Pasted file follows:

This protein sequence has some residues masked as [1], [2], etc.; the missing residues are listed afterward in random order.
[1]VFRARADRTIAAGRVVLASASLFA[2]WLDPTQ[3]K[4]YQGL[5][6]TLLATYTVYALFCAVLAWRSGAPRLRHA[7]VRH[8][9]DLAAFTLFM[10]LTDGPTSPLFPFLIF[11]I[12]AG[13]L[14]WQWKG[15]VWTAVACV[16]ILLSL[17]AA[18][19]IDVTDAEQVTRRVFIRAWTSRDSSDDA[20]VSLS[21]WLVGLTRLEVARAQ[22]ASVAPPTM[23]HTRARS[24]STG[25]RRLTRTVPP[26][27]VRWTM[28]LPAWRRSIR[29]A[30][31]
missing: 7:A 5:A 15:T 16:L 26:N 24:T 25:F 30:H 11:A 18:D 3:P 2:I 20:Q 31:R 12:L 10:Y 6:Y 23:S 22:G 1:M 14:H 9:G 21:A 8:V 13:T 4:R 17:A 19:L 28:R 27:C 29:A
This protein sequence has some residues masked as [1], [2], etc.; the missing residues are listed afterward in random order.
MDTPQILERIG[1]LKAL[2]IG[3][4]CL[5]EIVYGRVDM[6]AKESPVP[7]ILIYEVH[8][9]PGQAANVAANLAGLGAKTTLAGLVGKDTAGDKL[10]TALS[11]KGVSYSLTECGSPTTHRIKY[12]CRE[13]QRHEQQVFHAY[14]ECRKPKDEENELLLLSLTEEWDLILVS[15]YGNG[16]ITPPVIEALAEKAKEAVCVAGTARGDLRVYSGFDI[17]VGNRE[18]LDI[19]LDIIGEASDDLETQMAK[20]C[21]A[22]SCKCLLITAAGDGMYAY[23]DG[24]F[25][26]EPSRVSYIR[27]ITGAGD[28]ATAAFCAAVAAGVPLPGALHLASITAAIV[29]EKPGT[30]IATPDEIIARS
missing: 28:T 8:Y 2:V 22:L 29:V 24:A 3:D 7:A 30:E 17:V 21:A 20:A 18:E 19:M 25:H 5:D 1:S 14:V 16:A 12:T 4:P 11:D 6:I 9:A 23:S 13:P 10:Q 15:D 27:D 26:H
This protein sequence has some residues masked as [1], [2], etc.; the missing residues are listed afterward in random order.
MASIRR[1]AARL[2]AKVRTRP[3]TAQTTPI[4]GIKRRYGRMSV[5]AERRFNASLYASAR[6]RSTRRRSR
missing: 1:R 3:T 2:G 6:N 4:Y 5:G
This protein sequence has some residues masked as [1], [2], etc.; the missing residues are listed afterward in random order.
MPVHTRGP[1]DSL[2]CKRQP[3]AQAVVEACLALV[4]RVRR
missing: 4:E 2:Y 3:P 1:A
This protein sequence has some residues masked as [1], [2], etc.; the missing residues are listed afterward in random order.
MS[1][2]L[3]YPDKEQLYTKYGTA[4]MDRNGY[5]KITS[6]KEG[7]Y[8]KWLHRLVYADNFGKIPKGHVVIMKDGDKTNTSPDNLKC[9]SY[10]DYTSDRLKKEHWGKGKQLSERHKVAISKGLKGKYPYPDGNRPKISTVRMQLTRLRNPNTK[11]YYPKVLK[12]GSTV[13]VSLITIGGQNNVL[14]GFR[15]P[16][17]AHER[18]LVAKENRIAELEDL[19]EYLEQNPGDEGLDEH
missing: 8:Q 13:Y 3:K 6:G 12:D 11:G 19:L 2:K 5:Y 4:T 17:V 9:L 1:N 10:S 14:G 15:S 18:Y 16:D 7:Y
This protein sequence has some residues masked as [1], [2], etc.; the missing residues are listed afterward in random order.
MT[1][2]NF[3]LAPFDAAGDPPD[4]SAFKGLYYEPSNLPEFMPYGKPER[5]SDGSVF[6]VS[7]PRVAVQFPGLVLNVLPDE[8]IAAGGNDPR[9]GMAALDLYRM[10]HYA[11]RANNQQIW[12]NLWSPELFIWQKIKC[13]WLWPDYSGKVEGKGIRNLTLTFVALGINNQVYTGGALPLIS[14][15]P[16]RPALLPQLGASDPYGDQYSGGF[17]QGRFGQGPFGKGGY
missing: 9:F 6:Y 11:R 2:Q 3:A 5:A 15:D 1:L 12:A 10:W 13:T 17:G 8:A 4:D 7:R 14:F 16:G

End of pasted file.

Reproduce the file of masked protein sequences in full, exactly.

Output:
This protein sequence has some residues masked as [1], [2], etc.; the missing residues are listed afterward in random order.
[1]VFRARADRTIAAGRVVLASASLFA[2]WLDPTQ[3]K[4]YQGL[5][6]TLLATYTVYALFCAVLAWRSGAPRLRHA[7]VRH[8][9]DLAAFTLFM[10]LTDGPTSPLFPFLIF[11]I[12]AG[13]L[14]WQWKG[15]VWTAVACV[16]ILLSL[17]AA[18][19]IDVTDAEQVTRRVFIRAWTSRDSSDDA[20]VSLS[21]WLVGLTRLEVARAQ[22]ASVAPPTM[23]HTRARS[24]STG[25]RRLTRTVPP[26][27]VRWTM[28]LPAWRRSIR[29]A[30][31]
missing: 7:A 5:A 15:T 16:L 26:N 24:T 25:F 30:H 11:A 18:D 3:P 2:I 20:Q 31:R 12:L 10:Y 6:Y 23:S 22:G 1:M 14:H 9:G 21:A 8:V 13:T 4:R 17:A 19:L 28:R 27:C 29:A
This protein sequence has some residues masked as [1], [2], etc.; the missing residues are listed afterward in random order.
MDTPQILERIG[1]LKAL[2]IG[3][4]CL[5]EIVYGRVDM[6]AKESPVP[7]ILIYEVH[8][9]PGQAANVAANLAGLGAKTTLAGLVGKDTAGDKL[10]TALS[11]KGVSYSLTECGSPTTHRIKY[12]CRE[13]QRHEQQVFHAY[14]ECRKPKDEENELLLLSLTEEWDLILVS[15]YGNG[16]ITPPVIEALAEKAKEAVCVAGTARGDLRVYSGFDI[17]VGNRE[18]LDI[19]LDIIGEASDDLETQMAK[20]C[21]A[22]SCKCLLITAAGDGMYAY[23]DG[24]F[25][26]EPSRVSYIR[27]ITGAGD[28]ATAAFCAAVAAGVPLPGALHLASITAAIV[29]EKPGT[30]IATPDEIIARS
missing: 28:T 8:Y 2:V 22:L 29:V 24:A 3:D 7:A 30:E 17:V 21:A 20:A 18:E 19:M 25:H 5:D 1:S 14:V 16:A 12:T 4:P 11:D 6:I 9:A 23:S 13:P 10:Q 15:D 27:D 26:H
This protein sequence has some residues masked as [1], [2], etc.; the missing residues are listed afterward in random order.
MASIRR[1]AARL[2]AKVRTRP[3]TAQTTPI[4]GIKRRYGRMSV[5]AERRFNASLYASAR[6]RSTRRRSR
missing: 1:R 3:T 2:G 6:N 4:Y 5:G
This protein sequence has some residues masked as [1], [2], etc.; the missing residues are listed afterward in random order.
MPVHTRGP[1]DSL[2]CKRQP[3]AQAVVEACLALV[4]RVRR
missing: 4:E 2:Y 3:P 1:A
This protein sequence has some residues masked as [1], [2], etc.; the missing residues are listed afterward in random order.
MS[1][2]L[3]YPDKEQLYTKYGTA[4]MDRNGY[5]KITS[6]KEG[7]Y[8]KWLHRLVYADNFGKIPKGHVVIMKDGDKTNTSPDNLKC[9]SY[10]DYTSDRLKKEHWGKGKQLSERHKVAISKGLKGKYPYPDGNRPKISTVRMQLTRLRNPNTK[11]YYPKVLK[12]GSTV[13]VSLITIGGQNNVL[14]GFR[15]P[16][17]AHER[18]LVAKENRIAELEDL[19]EYLEQNPGDEGLDEH
missing: 8:Q 13:Y 3:K 6:G 12:D 11:G 19:L 2:K 5:Y 4:T 17:V 9:L 1:N 10:S 14:G 15:S 18:Y 16:D 7:Y
This protein sequence has some residues masked as [1], [2], etc.; the missing residues are listed afterward in random order.
MT[1][2]NF[3]LAPFDAAGDPPD[4]SAFKGLYYEPSNLPEFMPYGKPER[5]SDGSVF[6]VS[7]PRVAVQFPGLVLNVLPDE[8]IAAGGNDPR[9]GMAALDLYRM[10]HYA[11]RANNQQIW[12]NLWSPELFIWQKIKC[13]WLWPDYSGKVEGKGIRNLTLTFVALGINNQVYTGGALPLIS[14][15]P[16]RPALLPQLGASDPYGDQYSGGF[17]QGRFGQGPFGKGGY
missing: 9:F 6:Y 11:R 2:Q 3:A 5:A 15:D 1:L 12:A 10:W 13:T 17:G 8:A 4:D 7:R 14:F 16:G